A key employee or a director has left a folder stuffed with confidential bank data or even customer records on a train or plane. Or perhaps he or she has left them behind in a restaurant. But in any event, they are gone.
More than ticklish. But for $266 million-assets First State Bank of St. Charles, Missouri, which went through such a scenario, ticklish didn’t degenerate into nightmarish.
Instead of carrying a folder or binder of critical information, the person had been carrying an iPad that used an app from Boardpaq to access records and reports. Using a special feature of Boardpaq, the banks simply transmitted instructions to permanently deactivate the app on that iPad. Without reinstallation and reauthorization of the app by the bank, the only thing the iPad’s finder could do is try a round of Angry Birds.
Security’s great, but efficiency’s everyday
Security was a feature that Chairman and CEO Dave Strautz liked even before he had to use it.
“You might as well face it,” says Strautz. “With the number of devices we all carry and all we have to do, something like this is going to happen.”
For himself, he says, “I’m entirely happy that we don’t have all that paper to shuffle around anymore.”
As important as data security ranks, Strautz says that the bank’s adoption of Boardpaq and iPads—the app will also run on laptops—has made the bank more efficient. Directors readily adapted to having their board reports, access to historical data, and even minutes on iPads rather than paper.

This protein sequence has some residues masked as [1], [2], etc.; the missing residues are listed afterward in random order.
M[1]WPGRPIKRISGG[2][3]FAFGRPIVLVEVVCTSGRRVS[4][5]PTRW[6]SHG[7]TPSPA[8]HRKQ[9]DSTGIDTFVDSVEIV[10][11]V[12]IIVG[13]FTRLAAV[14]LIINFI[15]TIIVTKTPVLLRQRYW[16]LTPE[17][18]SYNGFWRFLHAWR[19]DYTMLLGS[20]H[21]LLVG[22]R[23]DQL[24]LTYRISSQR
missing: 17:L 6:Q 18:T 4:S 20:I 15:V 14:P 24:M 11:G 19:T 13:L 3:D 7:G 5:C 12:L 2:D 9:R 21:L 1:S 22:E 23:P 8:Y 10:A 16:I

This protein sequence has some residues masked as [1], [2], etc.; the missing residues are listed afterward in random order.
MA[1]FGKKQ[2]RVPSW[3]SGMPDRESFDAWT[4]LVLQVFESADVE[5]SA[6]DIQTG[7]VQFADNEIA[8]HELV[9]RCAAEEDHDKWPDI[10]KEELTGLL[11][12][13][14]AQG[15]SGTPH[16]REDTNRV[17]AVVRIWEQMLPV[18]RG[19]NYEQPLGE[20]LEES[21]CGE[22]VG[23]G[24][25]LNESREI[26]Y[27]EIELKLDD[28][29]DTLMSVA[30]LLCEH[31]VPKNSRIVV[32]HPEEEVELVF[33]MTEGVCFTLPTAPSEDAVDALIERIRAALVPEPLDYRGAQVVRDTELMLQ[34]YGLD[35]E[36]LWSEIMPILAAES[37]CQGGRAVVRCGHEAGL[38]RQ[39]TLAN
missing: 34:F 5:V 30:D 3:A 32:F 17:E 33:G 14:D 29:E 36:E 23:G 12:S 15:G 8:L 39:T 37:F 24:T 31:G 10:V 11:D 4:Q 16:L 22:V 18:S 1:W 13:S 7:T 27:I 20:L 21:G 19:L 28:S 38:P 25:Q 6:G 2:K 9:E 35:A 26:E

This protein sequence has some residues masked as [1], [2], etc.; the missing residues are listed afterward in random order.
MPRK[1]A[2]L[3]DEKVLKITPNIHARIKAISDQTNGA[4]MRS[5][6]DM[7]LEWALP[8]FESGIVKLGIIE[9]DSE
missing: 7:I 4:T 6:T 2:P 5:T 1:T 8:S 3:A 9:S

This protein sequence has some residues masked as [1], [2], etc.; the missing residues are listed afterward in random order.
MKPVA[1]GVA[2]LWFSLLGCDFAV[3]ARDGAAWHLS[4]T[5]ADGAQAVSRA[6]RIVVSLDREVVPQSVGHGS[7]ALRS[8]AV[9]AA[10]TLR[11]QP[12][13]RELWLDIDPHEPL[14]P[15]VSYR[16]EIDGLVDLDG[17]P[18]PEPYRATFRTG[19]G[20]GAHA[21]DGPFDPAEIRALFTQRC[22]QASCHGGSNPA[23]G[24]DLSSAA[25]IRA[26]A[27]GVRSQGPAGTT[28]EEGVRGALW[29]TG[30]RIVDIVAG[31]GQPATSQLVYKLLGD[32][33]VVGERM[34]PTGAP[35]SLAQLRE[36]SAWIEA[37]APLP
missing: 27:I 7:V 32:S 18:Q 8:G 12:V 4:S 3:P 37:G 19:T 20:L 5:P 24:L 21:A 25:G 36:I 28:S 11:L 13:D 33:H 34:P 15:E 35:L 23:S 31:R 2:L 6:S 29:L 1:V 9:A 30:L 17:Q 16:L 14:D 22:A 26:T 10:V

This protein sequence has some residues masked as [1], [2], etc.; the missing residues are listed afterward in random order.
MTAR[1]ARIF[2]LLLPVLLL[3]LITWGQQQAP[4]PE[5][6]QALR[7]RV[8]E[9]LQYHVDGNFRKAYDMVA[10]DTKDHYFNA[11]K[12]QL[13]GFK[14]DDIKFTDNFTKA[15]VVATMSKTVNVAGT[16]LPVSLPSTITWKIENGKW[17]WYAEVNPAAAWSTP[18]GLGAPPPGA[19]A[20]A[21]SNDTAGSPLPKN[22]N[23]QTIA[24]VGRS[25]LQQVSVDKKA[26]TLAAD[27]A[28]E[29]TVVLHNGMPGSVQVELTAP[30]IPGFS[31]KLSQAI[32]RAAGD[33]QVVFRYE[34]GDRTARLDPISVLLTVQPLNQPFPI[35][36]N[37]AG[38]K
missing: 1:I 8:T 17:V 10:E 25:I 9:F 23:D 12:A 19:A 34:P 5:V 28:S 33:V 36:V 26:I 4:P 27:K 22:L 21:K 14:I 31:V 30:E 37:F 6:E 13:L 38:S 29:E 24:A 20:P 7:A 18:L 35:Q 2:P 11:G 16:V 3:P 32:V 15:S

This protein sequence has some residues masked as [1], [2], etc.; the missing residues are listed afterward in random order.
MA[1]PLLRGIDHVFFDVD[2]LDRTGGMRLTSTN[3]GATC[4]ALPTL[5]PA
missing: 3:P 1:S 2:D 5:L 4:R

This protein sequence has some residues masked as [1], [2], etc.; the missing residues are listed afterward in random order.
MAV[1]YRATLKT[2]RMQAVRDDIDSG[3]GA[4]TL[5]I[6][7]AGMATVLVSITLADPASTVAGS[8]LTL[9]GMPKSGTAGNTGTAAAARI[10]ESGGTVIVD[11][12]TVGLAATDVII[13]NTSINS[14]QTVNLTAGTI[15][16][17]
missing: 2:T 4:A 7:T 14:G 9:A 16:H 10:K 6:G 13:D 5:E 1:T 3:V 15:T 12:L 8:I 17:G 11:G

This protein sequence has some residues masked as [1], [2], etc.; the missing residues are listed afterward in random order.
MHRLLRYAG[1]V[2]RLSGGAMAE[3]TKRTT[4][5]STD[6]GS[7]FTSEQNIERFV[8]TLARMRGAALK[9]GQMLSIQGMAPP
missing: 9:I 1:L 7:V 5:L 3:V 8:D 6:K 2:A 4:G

Directors began using the devices and the app two years ago. Strautz says many hours of staff time are being saved through uploading reports and other documents for iPad viewing, rather than printing, collating, and transporting packets to directors in advance. Directors receive electronic notices when materials have been added to the bank’s online database.
Spreading the benefits around
More recently, Strautz has been spreading usage to other groups. A key example is the bank’s loan committee, which meets weekly. Distributing voluminous files and reports for committee members was a time-consuming chore, he explains, but now access is easier and faster. Special features allow users to highlight sections of reports and statements and the devices overall speed things along.
“That’s a great help because we really stress timeliness when we promote our loan approach,” says Strautz. The bank’s compensation committee has adopted its own version of Boardpaq and Strautz plans to broaden usage even further, soon, by expanding use of the iPad app to the bank’s management group.
Strautz says that the technology has already helped the bank during exams. Temporary access to relevant groups of documents are arranged for members of the exam team.
You never leave home
The flexibility of the iPad married to the app enables Strautz to travel, typically, with just the tablet and his mobile phone, which he uses as a hot spot when he can’t access other wifi signals.
“But legit wifi has become very accessible,” adds Strautz.
Of course, such ready and safe access can extend the workplace ball and chain further than ever. A while back, “I was in Italy for a couple of weeks, and I had no trouble accessing most of the information about the bank that I had to access.”
The only downside: Strautz was on vacation.
- Bank Branches Done Right Still Key to Client Experience
- Native American Bank Invests in Technology to Serve the Underserved
- Intelligent Branch Banking
- Three Examples of How Banks Implement Diversity Initiatives
- OPINION: Preparing For CECL: Six Considerations In Managing The Biggest Change In Bank Accounting History